context independent attributes(honest,
    gregarious)
  • This suggests EAs would take a harsher view of
    transgressions destructive of group ties a more
    lenient view of transgressions that benefit the
    group

61
Is (Some) Moral Disagreement Fundamental? A Look
at the Data
  • Note that if these psychological differences have
    a significant impact on moral judgment, it is
    plausible that the resulting disagreement is
    fundamental

62
Is (Some) Moral Disagreement Fundamental? A Look
at the Data
  • Experiment I
  • Subjects were Asian nonAsian undergrads at
    U.C. Berkeley
  • All experimental material was in English
  • Experiment 2
  • Subjects were Chinese students in Beijing
    non-Asian undergrads at U.C. Santa Cruz
  • Experimental material was translated into Chinese
    for Chinese subjects

63
Is (Some) Moral Disagreement Fundamental? A Look
at the Data
  • Case I The Magistrate the Mob
  • An unidentified member of an ethnic group
    is known to be responsible for a murder that
    occurred in a town. This causes many of the
    townspeople to become extremely hostile towards
    the ethnic group. Because the town has a history
    of severe ethnic conflict and rioting, the town's
    Police Chief and Judge know that if they do not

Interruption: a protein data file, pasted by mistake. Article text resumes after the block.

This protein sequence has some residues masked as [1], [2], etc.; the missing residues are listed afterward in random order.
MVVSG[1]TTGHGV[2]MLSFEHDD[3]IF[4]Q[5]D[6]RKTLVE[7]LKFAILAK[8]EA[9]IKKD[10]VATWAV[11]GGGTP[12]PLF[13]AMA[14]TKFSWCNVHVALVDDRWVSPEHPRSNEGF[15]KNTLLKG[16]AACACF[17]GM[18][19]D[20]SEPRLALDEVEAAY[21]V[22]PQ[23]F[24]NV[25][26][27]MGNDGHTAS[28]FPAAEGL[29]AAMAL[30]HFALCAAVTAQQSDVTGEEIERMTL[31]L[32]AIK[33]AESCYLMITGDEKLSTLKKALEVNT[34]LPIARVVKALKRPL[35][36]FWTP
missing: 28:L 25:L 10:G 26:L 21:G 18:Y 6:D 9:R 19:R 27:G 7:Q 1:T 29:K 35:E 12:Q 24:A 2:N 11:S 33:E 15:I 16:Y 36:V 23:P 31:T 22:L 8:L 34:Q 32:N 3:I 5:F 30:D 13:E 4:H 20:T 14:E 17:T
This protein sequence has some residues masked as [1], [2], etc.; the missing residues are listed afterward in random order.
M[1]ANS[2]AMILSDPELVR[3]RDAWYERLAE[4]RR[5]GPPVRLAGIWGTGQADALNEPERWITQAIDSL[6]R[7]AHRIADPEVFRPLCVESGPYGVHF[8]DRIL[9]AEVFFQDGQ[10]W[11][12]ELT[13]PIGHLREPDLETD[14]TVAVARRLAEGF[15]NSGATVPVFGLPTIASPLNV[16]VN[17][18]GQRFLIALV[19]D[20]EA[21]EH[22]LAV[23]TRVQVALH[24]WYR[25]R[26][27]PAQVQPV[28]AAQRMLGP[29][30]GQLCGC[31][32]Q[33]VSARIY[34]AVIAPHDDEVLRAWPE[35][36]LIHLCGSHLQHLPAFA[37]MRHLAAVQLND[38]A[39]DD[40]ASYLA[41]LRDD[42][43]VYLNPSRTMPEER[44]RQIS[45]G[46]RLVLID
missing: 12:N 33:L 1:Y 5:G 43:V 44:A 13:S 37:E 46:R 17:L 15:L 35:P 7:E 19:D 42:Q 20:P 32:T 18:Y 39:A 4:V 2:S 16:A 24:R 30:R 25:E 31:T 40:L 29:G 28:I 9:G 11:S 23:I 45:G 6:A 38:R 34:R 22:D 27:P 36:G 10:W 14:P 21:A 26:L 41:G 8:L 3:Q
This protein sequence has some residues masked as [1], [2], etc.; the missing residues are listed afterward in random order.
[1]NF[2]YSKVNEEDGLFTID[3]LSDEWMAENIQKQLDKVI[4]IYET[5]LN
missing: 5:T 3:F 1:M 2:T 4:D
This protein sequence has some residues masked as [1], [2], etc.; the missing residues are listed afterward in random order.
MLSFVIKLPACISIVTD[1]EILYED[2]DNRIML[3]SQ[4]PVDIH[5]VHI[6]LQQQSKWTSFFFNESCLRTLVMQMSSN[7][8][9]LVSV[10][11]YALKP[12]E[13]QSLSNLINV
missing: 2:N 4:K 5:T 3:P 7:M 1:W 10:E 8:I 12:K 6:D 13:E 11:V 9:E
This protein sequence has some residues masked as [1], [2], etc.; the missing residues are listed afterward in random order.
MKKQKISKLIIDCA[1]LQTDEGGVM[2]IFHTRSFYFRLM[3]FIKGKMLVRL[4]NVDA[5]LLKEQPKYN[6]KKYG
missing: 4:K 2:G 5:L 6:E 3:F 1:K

immediately identify and punish a culprit, the
    townspeople will start anti-ethnic rioting that
    will cause great damage to property owned by
    members of the ethnic group, and a considerable
    number of serious injuries and deaths in the
    ethnic population. But nobody in the community
    knows who the murderer is, or where to find him. ?

64
Is (Some) Moral Disagreement Fundamental? A Look
at the Data
  • The Police Chief and Judge are faced with
    a dilemma. They can falsely accuse, convict, and
    imprison Mr. Smith, an innocent member of the
    ethnic group, in order to prevent the riots. Or
    they can continue hunting for the guilty man,
    thereby allowing the anti-ethnic riots to occur,
    and do the best they can to combat the riots
    until the guilty man is apprehended. After
    discussing and debating their options at length,
    the Police Chief and Judge decide to falsely
    accuse, convict, and imprison Mr. Smith, the
    innocent member of the ethnic group, in order to
    prevent the riots. They do so, thereby
    preventing the riots and preventing a
    considerable number of ethnic group deaths and
    serious injuries.

65
Is (Some) Moral Disagreement Fundamental? A Look
at the Data
  • The (Western!) philosophical consensus on cases
    like this is clear.
  • Judges ought not to find the innocent guilty in
    order to prevent riots in the street, period.
    (Bloomfield 2001)
  • Someone who really thinks, in advance, that it
    is open to question whether such an action as
    procuring the judicial execution of the innocent
    is permissible should be quite excluded from
    consideration-- I do not want to argue with him

66
Is (Some) Moral Disagreement Fundamental? A Look
at the Data
  • The (Western!) philosophical consensus on cases
    like this is clear.
  • Judges ought not to find the innocent guilty in
    order to prevent riots in the street, period.
    (Bloomfield 2001)
  • Someone who really thinks, in advance, that it
    is open to question whether such an action as
    procuring the judicial execution of the innocent
    is permissible should be quite excluded from